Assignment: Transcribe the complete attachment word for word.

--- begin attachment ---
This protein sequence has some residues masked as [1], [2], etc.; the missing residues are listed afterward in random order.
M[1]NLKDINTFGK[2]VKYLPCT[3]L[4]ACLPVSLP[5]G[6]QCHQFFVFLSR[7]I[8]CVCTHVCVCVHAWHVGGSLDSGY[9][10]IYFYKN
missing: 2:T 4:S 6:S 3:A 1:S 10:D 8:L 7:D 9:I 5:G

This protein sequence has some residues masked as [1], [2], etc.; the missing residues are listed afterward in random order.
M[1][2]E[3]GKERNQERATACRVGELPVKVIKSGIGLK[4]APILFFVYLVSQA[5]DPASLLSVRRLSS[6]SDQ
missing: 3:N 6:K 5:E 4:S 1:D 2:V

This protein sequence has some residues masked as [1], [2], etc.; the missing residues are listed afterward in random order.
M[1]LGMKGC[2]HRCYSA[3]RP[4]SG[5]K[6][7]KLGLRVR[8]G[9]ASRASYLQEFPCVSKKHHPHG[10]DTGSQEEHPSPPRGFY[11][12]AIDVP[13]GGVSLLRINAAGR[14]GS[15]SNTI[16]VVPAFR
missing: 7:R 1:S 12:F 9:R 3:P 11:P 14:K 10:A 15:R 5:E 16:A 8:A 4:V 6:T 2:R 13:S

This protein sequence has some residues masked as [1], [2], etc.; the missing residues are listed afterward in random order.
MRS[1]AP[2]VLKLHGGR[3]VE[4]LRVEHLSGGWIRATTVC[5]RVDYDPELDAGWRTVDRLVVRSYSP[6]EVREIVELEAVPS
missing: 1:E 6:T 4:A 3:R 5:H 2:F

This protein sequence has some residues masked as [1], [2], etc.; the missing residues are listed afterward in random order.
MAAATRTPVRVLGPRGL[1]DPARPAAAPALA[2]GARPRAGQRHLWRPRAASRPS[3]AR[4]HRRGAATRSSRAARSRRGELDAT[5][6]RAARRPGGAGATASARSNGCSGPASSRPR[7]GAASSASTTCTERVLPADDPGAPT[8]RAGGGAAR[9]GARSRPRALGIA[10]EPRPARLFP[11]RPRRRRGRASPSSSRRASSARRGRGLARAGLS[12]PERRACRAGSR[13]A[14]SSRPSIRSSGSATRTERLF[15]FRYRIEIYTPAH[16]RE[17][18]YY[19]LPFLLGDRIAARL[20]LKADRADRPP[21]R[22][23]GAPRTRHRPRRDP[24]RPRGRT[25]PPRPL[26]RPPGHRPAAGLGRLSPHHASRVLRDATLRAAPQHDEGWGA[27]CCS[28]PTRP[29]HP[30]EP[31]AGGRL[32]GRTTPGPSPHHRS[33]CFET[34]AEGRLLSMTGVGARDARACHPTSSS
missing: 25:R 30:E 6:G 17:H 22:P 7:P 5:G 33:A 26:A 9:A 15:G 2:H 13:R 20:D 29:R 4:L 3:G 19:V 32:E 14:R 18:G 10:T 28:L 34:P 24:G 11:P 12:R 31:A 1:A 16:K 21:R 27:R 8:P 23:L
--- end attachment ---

This protein sequence has some residues masked as [1], [2], etc.; the missing residues are listed afterward in random order.
M[1]NLKDINTFGK[2]VKYLPCT[3]L[4]ACLPVSLP[5]G[6]QCHQFFVFLSR[7]I[8]CVCTHVCVCVHAWHVGGSLDSGY[9][10]IYFYKN
missing: 2:T 4:S 6:S 3:A 1:S 10:D 8:L 7:D 9:I 5:G

This protein sequence has some residues masked as [1], [2], etc.; the missing residues are listed afterward in random order.
M[1][2]E[3]GKERNQERATACRVGELPVKVIKSGIGLK[4]APILFFVYLVSQA[5]DPASLLSVRRLSS[6]SDQ
missing: 3:N 6:K 5:E 4:S 1:D 2:V

This protein sequence has some residues masked as [1], [2], etc.; the missing residues are listed afterward in random order.
M[1]LGMKGC[2]HRCYSA[3]RP[4]SG[5]K[6][7]KLGLRVR[8]G[9]ASRASYLQEFPCVSKKHHPHG[10]DTGSQEEHPSPPRGFY[11][12]AIDVP[13]GGVSLLRINAAGR[14]GS[15]SNTI[16]VVPAFR
missing: 7:R 1:S 12:F 9:R 3:P 11:P 14:K 10:A 15:R 5:E 16:A 8:A 4:V 6:T 2:R 13:S

This protein sequence has some residues masked as [1], [2], etc.; the missing residues are listed afterward in random order.
MRS[1]AP[2]VLKLHGGR[3]VE[4]LRVEHLSGGWIRATTVC[5]RVDYDPELDAGWRTVDRLVVRSYSP[6]EVREIVELEAVPS
missing: 1:E 6:T 4:A 3:R 5:H 2:F

This protein sequence has some residues masked as [1], [2], etc.; the missing residues are listed afterward in random order.
MAAATRTPVRVLGPRGL[1]DPARPAAAPALA[2]GARPRAGQRHLWRPRAASRPS[3]AR[4]HRRGAATRSSRAARSRRGELDAT[5][6]RAARRPGGAGATASARSNGCSGPASSRPR[7]GAASSASTTCTERVLPADDPGAPT[8]RAGGGAAR[9]GARSRPRALGIA[10]EPRPARLFP[11]RPRRRRGRASPSSSRRASSARRGRGLARAGLS[12]PERRACRAGSR[13]A[14]SSRPSIRSSGSATRTERLF[15]FRYRIEIYTPAH[16]RE[17][18]YY[19]LPFLLGDRIAARL[20]LKADRADRPP[21]R[22][23]GAPRTRHRPRRDP[24]RPRGRT[25]PPRPL[26]RPPGHRPAAGLGRLSPHHASRVLRDATLRAAPQHDEGWGA[27]CCS[28]PTRP[29]HP[30]EP[31]AGGRL[32]GRTTPGPSPHHRS[33]CFET[34]AEGRLLSMTGVGARDARACHPTSSS
missing: 25:R 30:E 6:G 17:H 22:P 7:P 5:G 33:A 26:A 9:A 15:G 2:H 13:R 20:D 29:R 4:L 3:G 19:V 32:E 14:R 18:G 10:T 28:L 34:P 24:G 11:P 12:R 31:A 1:A 16:K 21:R 27:R 8:P 23:L